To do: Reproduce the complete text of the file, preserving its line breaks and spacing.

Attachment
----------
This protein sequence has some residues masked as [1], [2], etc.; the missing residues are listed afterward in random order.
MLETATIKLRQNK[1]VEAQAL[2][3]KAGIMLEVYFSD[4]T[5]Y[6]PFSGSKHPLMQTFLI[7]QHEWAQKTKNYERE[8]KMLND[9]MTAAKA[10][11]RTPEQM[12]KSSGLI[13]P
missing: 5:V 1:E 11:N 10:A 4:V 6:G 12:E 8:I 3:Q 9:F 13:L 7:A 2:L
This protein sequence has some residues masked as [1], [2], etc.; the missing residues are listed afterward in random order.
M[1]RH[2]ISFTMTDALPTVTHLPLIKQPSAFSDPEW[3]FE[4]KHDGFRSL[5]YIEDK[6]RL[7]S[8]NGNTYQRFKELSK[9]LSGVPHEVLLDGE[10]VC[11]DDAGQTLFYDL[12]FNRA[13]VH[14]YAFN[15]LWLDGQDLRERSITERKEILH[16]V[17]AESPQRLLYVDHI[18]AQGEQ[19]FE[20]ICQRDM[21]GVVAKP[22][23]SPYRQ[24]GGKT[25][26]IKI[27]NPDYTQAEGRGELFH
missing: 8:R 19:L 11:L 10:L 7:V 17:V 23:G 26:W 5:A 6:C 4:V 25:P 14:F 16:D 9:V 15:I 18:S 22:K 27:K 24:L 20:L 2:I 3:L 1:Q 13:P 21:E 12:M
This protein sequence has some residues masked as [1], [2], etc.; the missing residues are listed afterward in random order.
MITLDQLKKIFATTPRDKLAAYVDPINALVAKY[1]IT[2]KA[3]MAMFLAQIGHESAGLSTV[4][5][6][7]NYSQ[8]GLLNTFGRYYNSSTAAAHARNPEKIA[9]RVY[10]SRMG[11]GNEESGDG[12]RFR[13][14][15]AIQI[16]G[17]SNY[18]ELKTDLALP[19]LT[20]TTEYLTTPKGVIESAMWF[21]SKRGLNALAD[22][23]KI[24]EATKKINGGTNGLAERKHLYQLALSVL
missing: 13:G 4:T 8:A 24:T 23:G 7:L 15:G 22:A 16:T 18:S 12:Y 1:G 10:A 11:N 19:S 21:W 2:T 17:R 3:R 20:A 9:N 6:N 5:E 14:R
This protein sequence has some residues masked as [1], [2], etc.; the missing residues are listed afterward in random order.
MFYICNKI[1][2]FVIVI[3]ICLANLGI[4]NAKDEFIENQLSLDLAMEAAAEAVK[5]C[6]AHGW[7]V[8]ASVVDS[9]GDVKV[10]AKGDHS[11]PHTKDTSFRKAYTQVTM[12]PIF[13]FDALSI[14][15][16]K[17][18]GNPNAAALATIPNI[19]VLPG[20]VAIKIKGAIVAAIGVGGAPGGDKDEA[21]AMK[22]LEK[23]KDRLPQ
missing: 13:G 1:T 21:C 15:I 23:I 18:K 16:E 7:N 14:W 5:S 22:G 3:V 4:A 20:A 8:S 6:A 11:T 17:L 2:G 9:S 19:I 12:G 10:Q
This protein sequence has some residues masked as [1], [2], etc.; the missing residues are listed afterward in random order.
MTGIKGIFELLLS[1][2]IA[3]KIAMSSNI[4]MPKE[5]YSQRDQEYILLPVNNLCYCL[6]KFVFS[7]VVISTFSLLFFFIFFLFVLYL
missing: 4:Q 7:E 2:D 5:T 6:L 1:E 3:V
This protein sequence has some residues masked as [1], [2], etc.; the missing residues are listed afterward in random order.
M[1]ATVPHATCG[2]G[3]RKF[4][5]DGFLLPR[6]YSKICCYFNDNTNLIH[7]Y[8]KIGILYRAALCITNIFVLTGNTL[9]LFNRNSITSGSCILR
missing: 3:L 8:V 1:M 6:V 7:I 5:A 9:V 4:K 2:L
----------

This protein sequence has some residues masked as [1], [2], etc.; the missing residues are listed afterward in random order.
MLETATIKLRQNK[1]VEAQAL[2][3]KAGIMLEVYFSD[4]T[5]Y[6]PFSGSKHPLMQTFLI[7]QHEWAQKTKNYERE[8]KMLND[9]MTAAKA[10][11]RTPEQM[12]KSSGLI[13]P
missing: 5:V 1:E 11:N 10:A 4:V 6:G 12:E 8:I 3:Q 9:F 13:L 7:A 2:L
This protein sequence has some residues masked as [1], [2], etc.; the missing residues are listed afterward in random order.
M[1]RH[2]ISFTMTDALPTVTHLPLIKQPSAFSDPEW[3]FE[4]KHDGFRSL[5]YIEDK[6]RL[7]S[8]NGNTYQRFKELSK[9]LSGVPHEVLLDGE[10]VC[11]DDAGQTLFYDL[12]FNRA[13]VH[14]YAFN[15]LWLDGQDLRERSITERKEILH[16]V[17]AESPQRLLYVDHI[18]AQGEQ[19]FE[20]ICQRDM[21]GVVAKP[22][23]SPYRQ[24]GGKT[25][26]IKI[27]NPDYTQAEGRGELFH
missing: 8:R 19:L 11:L 10:L 7:V 17:V 23:G 26:W 5:A 6:C 4:V 25:P 14:F 16:D 9:V 15:I 18:S 22:K 27:K 24:L 20:L 2:I 3:L 1:Q 13:P 21:E 12:M
This protein sequence has some residues masked as [1], [2], etc.; the missing residues are listed afterward in random order.
MITLDQLKKIFATTPRDKLAAYVDPINALVAKY[1]IT[2]KA[3]MAMFLAQIGHESAGLSTV[4][5][6][7]NYSQ[8]GLLNTFGRYYNSSTAAAHARNPEKIA[9]RVY[10]SRMG[11]GNEESGDG[12]RFR[13][14][15]AIQI[16]G[17]SNY[18]ELKTDLALP[19]LT[20]TTEYLTTPKGVIESAMWF[21]SKRGLNALAD[22][23]KI[24]EATKKINGGTNGLAERKHLYQLALSVL
missing: 13:G 4:T 8:A 24:T 23:G 7:L 15:G 22:A 16:T 18:S 12:Y 1:G 10:A 11:N 19:S 21:W 2:T 17:R 3:R 20:A 9:N 6:N 5:E 14:R
This protein sequence has some residues masked as [1], [2], etc.; the missing residues are listed afterward in random order.
MFYICNKI[1][2]FVIVI[3]ICLANLGI[4]NAKDEFIENQLSLDLAMEAAAEAVK[5]C[6]AHGW[7]V[8]ASVVDS[9]GDVKV[10]AKGDHS[11]PHTKDTSFRKAYTQVTM[12]PIF[13]FDALSI[14][15][16]K[17][18]GNPNAAALATIPNI[19]VLPG[20]VAIKIKGAIVAAIGVGGAPGGDKDEA[21]AMK[22]LEK[23]KDRLPQ
missing: 13:G 1:T 21:C 15:I 23:I 18:K 16:E 7:N 14:W 5:S 22:G 3:V 4:A 20:A 8:S 6:A 11:T 17:L 2:G 9:S 19:I 12:G 10:Q
This protein sequence has some residues masked as [1], [2], etc.; the missing residues are listed afterward in random order.
MTGIKGIFELLLS[1][2]IA[3]KIAMSSNI[4]MPKE[5]YSQRDQEYILLPVNNLCYCL[6]KFVFS[7]VVISTFSLLFFFIFFLFVLYL
missing: 4:Q 7:E 2:D 5:T 6:L 1:E 3:V
This protein sequence has some residues masked as [1], [2], etc.; the missing residues are listed afterward in random order.
M[1]ATVPHATCG[2]G[3]RKF[4][5]DGFLLPR[6]YSKICCYFNDNTNLIH[7]Y[8]KIGILYRAALCITNIFVLTGNTL[9]LFNRNSITSGSCILR
missing: 3:L 8:V 1:M 6:V 7:I 5:A 9:V 4:K 2:L